Generation

The individuals of the population are a mapping of unplaced slices to a tier, in this case client, server or both. Every iteration of the genetic search produces a new generation of a fixed size, originating from the previous generation. The initial seed for the search algorithm is a mapping where every unplaced slice is assigned to a random tier. Because every unplaced slice has three options, we have a search space of order , with n the number of unplaced slices. In the selection process we discuss how we reduce this search space.

Fitness function

Because a single-objective search is conducted, we have a single fitness value that the algorithm tries to maximise. For this example, our aim is to get an high offline availability, thus our fitness function calculates a real number in the [0,1] range that represents how offline available the current configuration is. Before we define the fitness function, we need to able to define how offline a certain slice, placed on a given tier, is.

For this we calculate the number of local calls performed in the slice, which are calls to functions defined in the slice itself or to slices placed on the same tier. This is divided by the total number of calls performed in that slice, this number thus includes calls to functions defined in slices placed on other tiers. We do not claim that this is an ideal function for measuring offline availability of a certain slice. However, our experimental results have shown that this function gives a good enough approximation.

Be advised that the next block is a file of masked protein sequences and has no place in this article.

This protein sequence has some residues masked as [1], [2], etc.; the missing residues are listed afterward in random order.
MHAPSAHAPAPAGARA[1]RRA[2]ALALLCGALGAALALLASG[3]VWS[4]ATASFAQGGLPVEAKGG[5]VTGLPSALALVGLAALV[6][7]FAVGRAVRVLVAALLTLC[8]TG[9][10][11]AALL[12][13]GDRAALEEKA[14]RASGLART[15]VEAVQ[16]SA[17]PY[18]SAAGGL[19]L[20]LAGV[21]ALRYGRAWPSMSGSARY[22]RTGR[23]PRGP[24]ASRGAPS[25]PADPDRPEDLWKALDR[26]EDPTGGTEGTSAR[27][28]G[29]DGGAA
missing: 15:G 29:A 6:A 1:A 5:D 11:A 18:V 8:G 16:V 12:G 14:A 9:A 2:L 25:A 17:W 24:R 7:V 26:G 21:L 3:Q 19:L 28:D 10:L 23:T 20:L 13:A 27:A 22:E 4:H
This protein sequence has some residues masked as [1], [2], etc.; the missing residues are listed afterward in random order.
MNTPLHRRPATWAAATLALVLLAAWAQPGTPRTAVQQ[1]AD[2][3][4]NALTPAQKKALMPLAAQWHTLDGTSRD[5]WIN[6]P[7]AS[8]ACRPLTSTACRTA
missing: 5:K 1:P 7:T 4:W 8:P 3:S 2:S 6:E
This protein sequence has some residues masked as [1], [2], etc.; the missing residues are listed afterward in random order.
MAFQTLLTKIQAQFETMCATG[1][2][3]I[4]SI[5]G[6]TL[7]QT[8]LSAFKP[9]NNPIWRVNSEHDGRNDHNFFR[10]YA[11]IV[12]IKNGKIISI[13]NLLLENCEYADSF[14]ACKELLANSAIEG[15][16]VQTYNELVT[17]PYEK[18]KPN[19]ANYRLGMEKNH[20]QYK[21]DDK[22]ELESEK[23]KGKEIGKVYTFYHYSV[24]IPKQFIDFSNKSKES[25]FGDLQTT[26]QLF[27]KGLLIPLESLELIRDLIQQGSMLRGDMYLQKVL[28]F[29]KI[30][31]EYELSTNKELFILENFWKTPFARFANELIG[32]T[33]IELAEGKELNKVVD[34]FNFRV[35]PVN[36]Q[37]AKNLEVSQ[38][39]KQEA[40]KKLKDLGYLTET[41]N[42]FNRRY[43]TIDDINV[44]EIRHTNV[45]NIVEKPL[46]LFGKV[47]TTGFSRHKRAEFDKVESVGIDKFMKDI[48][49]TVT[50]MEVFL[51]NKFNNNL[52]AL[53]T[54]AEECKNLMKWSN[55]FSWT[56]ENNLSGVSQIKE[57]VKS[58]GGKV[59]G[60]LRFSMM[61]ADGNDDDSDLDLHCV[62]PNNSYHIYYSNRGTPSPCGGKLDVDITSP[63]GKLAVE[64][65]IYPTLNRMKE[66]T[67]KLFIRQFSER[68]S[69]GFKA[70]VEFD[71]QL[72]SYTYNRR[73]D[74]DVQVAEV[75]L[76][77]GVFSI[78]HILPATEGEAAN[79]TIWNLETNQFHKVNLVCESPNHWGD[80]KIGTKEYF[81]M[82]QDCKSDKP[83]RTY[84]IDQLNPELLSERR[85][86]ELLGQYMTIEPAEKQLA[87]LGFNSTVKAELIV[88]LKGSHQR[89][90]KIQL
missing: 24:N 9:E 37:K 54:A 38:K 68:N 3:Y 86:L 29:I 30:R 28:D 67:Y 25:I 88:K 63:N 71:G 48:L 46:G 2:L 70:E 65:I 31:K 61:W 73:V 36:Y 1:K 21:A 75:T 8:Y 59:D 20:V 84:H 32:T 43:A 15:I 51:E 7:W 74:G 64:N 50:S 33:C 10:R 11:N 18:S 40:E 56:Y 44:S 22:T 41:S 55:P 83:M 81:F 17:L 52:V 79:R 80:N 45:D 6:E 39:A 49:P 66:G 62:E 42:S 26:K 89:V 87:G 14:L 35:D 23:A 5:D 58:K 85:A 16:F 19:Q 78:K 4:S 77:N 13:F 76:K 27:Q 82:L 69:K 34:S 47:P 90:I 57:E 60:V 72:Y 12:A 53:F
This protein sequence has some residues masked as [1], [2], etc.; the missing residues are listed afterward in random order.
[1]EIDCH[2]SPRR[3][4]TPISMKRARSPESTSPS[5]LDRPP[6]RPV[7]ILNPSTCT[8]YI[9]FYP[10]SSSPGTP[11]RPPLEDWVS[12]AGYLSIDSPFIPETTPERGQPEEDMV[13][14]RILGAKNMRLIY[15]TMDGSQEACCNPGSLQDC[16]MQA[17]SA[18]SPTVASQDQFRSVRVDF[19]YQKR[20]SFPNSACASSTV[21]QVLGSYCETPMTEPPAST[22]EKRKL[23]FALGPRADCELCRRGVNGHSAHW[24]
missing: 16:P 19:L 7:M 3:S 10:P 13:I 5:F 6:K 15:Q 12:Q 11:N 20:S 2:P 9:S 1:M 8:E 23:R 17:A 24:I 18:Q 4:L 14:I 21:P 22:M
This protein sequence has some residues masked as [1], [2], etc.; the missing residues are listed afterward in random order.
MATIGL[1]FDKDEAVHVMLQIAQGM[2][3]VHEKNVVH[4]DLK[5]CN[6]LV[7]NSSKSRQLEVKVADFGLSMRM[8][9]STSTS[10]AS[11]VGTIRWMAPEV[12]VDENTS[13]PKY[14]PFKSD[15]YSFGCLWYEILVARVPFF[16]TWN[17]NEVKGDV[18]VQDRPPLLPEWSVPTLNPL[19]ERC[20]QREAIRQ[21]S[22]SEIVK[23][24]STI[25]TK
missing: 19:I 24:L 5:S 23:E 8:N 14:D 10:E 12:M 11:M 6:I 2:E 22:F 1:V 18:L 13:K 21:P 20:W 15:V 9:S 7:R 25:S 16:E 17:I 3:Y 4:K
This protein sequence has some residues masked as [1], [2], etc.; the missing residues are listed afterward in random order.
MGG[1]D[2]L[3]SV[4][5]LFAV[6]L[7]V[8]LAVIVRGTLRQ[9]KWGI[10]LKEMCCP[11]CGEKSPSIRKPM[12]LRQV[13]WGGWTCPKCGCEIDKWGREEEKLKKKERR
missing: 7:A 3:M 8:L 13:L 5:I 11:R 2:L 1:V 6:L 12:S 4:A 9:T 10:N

Our fitness function regards every slice and calculates a weighted mean of every score for every slice. This way slices that perform a large amount of calls have more influence on the final offline availability score of the configuration.

Note that the calculation of this fitness function is partly based on results from our static analysis tool. Whether a call is local or remote is part of the PDG generated by the analysis. Our current implementation uses the JIPDA abstract interpretation [nicolay2015detecting] framework. Designing such a fitness function thus requires expert knowledge of our framework and we envision that a number of these are developed upfront for each cross-cutting concern that can be considered.

Note that, both the chosen fitness function as well as the strength of the analysis have an impact on the result of executing the algorithm. For example, the current tool we employ for static analysis of the JavaScript code does not fully take into account remote calls from within a program loop. When the client performs a remote call to the server in a loop, this call will be represented in our PDG as only one remote call dependency. A recommender system that tries to minimise inter-tier communication would currently be unable to differentiate between a remote call inside and outside of such a loop.

Selection Process

The creation of a new generation is achieved by performing selections and mutations on the current generation. A mutation consists of randomly picking a slice from the placement mapping and assigning it to a random tier. A selection undertakes a tournament selection, which randomly picks a number of mappings from the current generation and returns the one wth the best fitness value.